NEC sets long-haul subsea cable record

May 15th, 2017 by · 1 Comment

This article was authored by Dylan Bushell-Embling, and was originally posted on

Japan’s NEC has announced it has become the first vendor to achieve a transmission capacity of over 50Tbps over a distance greater than 10,000km using a single optical fiber.

The new development could pave the way for significantly faster subsea cables spanning trans-Pacific distances, helping the industry meet surging traffic demands in the APAC region.

NEC has demonstrated a speed of 50.9Tbps over a more than 11,000km span of cable using new C+L band erbium-doped fiber amplifier (EDFA) technology. The company said the performance translated to a record-breaking capacity of 570 petabits per second per kilometer.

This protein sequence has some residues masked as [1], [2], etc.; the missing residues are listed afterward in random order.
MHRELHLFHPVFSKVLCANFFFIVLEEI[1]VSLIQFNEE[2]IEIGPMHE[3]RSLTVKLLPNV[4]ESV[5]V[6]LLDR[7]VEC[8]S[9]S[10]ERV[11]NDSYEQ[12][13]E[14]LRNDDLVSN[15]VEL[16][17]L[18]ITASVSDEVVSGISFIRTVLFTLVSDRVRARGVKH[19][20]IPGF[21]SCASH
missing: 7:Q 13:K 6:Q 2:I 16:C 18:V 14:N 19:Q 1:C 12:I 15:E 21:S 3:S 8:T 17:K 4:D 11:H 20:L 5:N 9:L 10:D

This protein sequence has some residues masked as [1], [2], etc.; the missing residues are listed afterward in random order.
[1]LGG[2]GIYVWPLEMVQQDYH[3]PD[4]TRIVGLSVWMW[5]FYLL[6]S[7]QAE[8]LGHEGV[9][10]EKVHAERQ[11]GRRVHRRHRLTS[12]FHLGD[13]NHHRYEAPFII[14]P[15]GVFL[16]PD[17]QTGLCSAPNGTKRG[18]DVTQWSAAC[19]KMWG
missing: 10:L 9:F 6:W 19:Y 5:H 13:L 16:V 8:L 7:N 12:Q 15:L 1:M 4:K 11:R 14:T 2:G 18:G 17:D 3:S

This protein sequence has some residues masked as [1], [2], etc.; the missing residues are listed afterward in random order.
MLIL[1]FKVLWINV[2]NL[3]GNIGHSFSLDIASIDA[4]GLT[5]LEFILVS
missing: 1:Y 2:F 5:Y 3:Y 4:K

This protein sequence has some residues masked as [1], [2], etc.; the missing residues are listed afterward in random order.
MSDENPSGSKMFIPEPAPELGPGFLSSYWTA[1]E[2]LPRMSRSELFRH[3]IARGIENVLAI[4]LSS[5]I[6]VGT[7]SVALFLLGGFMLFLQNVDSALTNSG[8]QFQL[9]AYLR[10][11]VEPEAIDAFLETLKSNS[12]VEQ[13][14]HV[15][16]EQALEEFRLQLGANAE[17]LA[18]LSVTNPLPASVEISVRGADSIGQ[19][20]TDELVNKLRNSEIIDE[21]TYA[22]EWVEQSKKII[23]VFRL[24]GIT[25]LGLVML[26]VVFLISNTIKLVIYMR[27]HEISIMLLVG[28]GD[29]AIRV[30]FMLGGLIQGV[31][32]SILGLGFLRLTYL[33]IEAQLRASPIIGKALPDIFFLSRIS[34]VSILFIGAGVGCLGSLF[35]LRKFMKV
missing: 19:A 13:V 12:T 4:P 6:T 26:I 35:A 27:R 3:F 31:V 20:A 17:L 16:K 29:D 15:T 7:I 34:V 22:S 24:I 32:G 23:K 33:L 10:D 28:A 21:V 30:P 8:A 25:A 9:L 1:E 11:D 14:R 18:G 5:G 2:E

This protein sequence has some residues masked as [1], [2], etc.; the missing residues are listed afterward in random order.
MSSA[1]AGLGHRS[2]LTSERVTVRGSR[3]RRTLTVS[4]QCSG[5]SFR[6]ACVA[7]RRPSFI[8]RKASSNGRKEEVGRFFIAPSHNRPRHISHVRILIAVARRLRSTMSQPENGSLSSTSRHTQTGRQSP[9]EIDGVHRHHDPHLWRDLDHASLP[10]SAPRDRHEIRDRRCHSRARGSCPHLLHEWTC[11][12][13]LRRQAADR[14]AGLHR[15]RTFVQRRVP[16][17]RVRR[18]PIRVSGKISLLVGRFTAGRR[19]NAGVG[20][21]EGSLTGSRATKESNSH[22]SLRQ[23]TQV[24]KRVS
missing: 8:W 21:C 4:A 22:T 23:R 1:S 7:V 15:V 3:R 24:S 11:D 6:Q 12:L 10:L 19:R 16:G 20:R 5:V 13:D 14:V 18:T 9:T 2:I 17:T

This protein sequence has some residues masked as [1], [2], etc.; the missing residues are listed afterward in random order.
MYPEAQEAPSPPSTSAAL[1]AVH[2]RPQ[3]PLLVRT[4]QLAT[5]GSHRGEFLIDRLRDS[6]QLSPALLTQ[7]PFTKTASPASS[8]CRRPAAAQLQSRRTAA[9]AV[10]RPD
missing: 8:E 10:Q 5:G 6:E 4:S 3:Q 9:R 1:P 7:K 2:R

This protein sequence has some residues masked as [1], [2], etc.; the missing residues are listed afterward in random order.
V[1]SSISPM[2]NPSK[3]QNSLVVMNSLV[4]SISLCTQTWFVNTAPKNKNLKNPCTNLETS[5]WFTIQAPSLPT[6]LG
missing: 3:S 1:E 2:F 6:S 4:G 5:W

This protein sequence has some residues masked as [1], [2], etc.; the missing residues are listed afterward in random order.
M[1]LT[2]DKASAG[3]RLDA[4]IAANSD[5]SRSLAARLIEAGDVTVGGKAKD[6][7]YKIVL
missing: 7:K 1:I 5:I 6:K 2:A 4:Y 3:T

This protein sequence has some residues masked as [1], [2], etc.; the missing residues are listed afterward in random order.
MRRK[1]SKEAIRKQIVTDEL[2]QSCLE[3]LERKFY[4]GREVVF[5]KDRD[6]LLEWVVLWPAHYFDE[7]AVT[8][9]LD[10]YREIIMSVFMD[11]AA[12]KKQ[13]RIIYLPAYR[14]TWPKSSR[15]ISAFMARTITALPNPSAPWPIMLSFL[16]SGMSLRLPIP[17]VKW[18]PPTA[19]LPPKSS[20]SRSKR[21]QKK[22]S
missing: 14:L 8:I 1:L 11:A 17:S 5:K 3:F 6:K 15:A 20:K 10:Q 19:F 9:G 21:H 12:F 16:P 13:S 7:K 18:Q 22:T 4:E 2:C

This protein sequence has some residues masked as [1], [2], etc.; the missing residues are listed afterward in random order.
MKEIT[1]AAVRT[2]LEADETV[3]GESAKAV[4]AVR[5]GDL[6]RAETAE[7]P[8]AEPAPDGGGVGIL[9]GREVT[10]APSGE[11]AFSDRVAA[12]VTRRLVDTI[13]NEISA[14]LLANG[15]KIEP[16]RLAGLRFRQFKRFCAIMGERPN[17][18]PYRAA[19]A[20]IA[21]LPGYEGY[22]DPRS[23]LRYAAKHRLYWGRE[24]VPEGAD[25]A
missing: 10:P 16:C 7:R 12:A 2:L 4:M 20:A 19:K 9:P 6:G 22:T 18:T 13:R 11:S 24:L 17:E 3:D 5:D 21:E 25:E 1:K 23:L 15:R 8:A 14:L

To push the capacity of the cable to close to the Shannon Limit – the spectral efficiency limit of optical communications, NEC researchers developed a new multilevel, linear and nonlinear constellation optimization algorithm.

With this algorithm, NEC has achieved an optimized 32 quadrature amplitude modulation (32QAM) constellation with a higher nonlinear capacity limit and an unprecedented spectral efficiency over a trans-Pacific distance.

In addition, NEC researchers developed a new bi-directional amplifier design to help maximize the capacity per fiber pair by reducing effective noise and device complexity.

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Categories: Other Posts · Telecom Equipment · Undersea cables

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1 Comment, Add Yours!

  • mhammett says:

    How many times per year do we break the maximum speed barrier?

    Also, microwave is up to 4096 QAM.

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